To find out, the scientists decided to raise baby whelks in the lab using egg capsules Sanford had collected from eight sites in California, Oregon and Washington.
"Once the juvenile snails hatched from their capsules, we raised them on a common diet of bay mussels until they reached adult size about 10 months later," he recalled. "We then tested whether these lab-reared whelks would drill sea mussels -- a species that they had never encountered before."
The results were dramatic and virtually identical to what had been observed in the field: 75 percent of snails raised from California eggs drilled into the shells of sea mussels, compared to only 7 percent of the Oregon and Washington hatchlings.
"Since the snails were raised under identical laboratory conditions, this strongly suggests that the differences in drilling behavior have a genetic basis," Sanford concluded, noting that these behavioral differences may have evolved in response to regional differences in prey availability. Bay mussels are scarce in California, but sea mussels are plentiful. Therefore, natural selection would favor California snails that feed on sea mussels.
The discovery of distinct whelk populations along the Pacific coast has significant implications for the design and management of marine reserves, Sanford noted.
"Is a snail just a snail wherever it is found, or are there important evolutionary differences that determine what role it will play in a coastal ecosystem?" he asked. "If you studied whelks in Oregon, you would conclude that, although they certainly affect some species, such as bay mussels, they probably don't play an essential role in the overall community."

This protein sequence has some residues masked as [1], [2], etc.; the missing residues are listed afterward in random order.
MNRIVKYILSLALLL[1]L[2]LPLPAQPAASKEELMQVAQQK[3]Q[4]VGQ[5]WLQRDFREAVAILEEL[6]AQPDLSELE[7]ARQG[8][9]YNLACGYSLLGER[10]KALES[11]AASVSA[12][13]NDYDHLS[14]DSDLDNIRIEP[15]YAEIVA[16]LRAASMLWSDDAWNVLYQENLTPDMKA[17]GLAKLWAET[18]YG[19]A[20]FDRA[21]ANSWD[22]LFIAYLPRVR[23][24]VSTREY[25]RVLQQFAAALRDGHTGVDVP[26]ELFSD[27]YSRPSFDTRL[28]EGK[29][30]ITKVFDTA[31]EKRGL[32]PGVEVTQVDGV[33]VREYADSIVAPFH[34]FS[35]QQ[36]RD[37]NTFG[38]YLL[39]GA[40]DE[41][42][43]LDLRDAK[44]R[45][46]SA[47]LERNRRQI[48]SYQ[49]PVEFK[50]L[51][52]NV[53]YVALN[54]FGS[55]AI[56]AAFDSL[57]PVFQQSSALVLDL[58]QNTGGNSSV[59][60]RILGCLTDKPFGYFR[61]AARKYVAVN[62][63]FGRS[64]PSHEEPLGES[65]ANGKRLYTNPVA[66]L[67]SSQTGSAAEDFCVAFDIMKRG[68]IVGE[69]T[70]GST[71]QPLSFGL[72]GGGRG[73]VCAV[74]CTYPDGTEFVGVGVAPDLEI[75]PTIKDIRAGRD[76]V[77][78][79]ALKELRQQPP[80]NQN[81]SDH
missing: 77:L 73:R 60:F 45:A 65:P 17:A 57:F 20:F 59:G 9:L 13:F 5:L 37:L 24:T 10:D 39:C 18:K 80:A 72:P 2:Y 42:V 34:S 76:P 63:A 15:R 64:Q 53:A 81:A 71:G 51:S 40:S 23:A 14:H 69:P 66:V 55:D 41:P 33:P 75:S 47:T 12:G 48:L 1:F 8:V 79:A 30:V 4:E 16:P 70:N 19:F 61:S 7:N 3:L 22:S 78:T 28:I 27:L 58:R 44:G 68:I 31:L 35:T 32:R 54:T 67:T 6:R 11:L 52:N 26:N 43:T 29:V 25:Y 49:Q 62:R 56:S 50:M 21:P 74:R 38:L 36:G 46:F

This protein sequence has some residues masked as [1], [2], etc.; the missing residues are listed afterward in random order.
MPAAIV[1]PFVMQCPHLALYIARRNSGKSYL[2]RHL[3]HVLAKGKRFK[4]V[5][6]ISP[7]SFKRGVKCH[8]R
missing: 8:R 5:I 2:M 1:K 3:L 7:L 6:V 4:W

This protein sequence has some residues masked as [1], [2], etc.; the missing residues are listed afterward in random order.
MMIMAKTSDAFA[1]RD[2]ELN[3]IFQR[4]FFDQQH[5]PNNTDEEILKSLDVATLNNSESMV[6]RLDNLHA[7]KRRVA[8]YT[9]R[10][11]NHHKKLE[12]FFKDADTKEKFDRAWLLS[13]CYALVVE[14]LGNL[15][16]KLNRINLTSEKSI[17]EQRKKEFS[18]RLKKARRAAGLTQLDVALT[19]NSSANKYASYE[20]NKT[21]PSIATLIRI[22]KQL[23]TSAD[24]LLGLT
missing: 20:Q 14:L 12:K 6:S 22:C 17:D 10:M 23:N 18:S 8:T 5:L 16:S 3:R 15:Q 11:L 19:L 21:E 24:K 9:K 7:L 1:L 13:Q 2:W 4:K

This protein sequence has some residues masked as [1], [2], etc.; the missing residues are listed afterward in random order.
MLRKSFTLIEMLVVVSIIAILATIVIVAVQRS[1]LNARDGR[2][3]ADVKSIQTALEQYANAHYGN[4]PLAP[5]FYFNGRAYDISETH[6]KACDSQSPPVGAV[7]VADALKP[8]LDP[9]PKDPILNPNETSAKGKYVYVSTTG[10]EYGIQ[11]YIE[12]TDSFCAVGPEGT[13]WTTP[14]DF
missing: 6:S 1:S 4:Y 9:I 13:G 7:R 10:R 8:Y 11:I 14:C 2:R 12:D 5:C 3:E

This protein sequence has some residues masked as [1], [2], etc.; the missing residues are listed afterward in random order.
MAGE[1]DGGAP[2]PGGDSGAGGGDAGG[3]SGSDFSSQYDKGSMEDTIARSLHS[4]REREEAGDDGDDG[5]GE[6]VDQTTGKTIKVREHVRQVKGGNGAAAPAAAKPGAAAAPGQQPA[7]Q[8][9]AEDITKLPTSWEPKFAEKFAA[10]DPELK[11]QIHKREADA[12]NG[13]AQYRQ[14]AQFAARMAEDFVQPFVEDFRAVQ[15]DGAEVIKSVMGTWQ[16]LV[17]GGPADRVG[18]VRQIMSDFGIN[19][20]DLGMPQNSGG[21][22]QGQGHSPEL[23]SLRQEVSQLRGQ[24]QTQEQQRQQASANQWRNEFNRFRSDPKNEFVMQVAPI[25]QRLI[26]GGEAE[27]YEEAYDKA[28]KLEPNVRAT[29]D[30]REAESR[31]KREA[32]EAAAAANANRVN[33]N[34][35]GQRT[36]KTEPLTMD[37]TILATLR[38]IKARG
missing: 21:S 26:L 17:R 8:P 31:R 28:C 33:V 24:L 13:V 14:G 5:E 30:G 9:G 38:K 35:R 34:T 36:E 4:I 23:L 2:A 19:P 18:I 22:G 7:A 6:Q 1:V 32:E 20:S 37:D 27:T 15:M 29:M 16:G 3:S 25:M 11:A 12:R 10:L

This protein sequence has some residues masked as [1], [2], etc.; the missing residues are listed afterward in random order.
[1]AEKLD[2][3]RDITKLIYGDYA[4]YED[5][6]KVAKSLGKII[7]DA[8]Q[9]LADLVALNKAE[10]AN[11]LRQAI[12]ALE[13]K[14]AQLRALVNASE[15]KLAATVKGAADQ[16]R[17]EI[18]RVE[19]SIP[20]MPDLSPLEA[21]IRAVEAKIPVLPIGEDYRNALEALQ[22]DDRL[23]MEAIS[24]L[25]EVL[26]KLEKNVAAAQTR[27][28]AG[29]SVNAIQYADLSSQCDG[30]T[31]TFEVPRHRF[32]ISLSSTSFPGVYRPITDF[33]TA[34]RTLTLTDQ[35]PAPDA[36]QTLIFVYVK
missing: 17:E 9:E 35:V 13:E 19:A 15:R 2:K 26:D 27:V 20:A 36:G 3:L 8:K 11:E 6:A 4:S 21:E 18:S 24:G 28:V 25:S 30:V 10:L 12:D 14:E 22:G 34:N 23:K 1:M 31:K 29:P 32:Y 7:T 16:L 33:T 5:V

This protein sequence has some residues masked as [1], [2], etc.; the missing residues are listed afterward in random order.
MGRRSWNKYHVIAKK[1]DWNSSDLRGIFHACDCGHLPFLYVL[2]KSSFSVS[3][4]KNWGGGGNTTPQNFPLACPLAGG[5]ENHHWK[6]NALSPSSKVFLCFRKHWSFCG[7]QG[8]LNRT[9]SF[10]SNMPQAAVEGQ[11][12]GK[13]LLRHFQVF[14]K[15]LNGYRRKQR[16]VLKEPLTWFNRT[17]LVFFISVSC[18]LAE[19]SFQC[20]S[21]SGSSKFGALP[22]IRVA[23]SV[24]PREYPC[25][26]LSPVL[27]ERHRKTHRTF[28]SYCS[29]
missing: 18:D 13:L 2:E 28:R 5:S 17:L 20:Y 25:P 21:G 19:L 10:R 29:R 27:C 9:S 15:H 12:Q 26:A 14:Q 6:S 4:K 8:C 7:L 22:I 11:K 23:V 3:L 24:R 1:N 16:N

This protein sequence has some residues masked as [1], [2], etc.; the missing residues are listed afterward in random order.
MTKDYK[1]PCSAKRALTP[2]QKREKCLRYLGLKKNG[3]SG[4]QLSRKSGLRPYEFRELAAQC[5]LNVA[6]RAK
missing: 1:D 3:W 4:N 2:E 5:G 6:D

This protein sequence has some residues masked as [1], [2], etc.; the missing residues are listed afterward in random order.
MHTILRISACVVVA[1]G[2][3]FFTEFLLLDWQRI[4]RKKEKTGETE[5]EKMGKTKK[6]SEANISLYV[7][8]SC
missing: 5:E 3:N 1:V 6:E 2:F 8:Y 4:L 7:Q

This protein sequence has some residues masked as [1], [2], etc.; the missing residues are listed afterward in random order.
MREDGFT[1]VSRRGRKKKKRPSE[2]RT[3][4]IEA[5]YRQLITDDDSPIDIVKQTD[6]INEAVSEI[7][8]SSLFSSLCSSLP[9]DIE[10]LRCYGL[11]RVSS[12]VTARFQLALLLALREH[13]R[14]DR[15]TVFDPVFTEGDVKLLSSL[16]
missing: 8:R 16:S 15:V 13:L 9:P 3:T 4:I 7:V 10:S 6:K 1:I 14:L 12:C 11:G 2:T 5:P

In contrast, he noted, the California whelk is a predator on sea mussels -- a vital member of the rocky shore community: "If not held in check, sea mussels often are the dominant competitor -- overgrowing and outcompeting barnacles, algae and other species for limited space on the shore."
Earlier studies have shown that sea mussel populations are kept under control by another rapacious predator -- the ochre sea star (Pisaster ochraceus).
"The sea star is a keystone species," Sanford explained. "As long as it's there, you'll have diversity. But if you take the sea star out, then the sea mussels can move downshore and crowd out other species living on the rock."
If sea star populations were suddenly reduced by disease or some other disturbance, would the channeled whelk fill the void and help keep sea mussels in check?
To find out, the research team placed sea mussels in mesh cages specially designed to exclude sea stars, then attached the cages to intertidal sites in California and Oregon. After nine months, whelks had discovered and drilled nearly 20 percent of the caged mussels in California.
"In contrast," the authors wrote, "not a single mussel was eaten in Oregon, despite mean whelk densities that were seven times greater than in California." Given the slow growth and low supply of young sea mussels in California, the authors concluded that whelks could partially or completely fill the sea star's predatory role in California -- but not in Oregon.
"A species that seems only marginally important in one community may turn out to be an essential player in a community just a few hundred miles down the coast," Sanford concluded. "Thus, scientists and resource managers have to be careful in assuming that local studies of species interactions apply everywhere that the species co-occur. These results are a strong argument for conserving and maintaining whole, intact marine communities, rather than focusing on certain target species."
Other coauthors of the Science study are Melissa S. Roth, a former Stanford undergraduate now with the U.S. Fish and Wildlife Service; Glenn C. Johns, a Stanford postdoctoral fellow; and John P. Wares, a postdoctoral fellow at the University of California-Davis.
This study was part of the Partnership for Interdisciplinary Studies of Coastal Oceans (PISCO) -- a consortium of marine scientists from Stanford, Oregon State University, the University of California-Santa Barbara and the University of California-Santa Cruz funded by the David and Lucile Packard Foundation. Additional support was provided by the Andrew W. Mellon Foundation, the National Science Foundation and the Undergraduate Research Opportunities program at Stanford.
By Mark Shwartz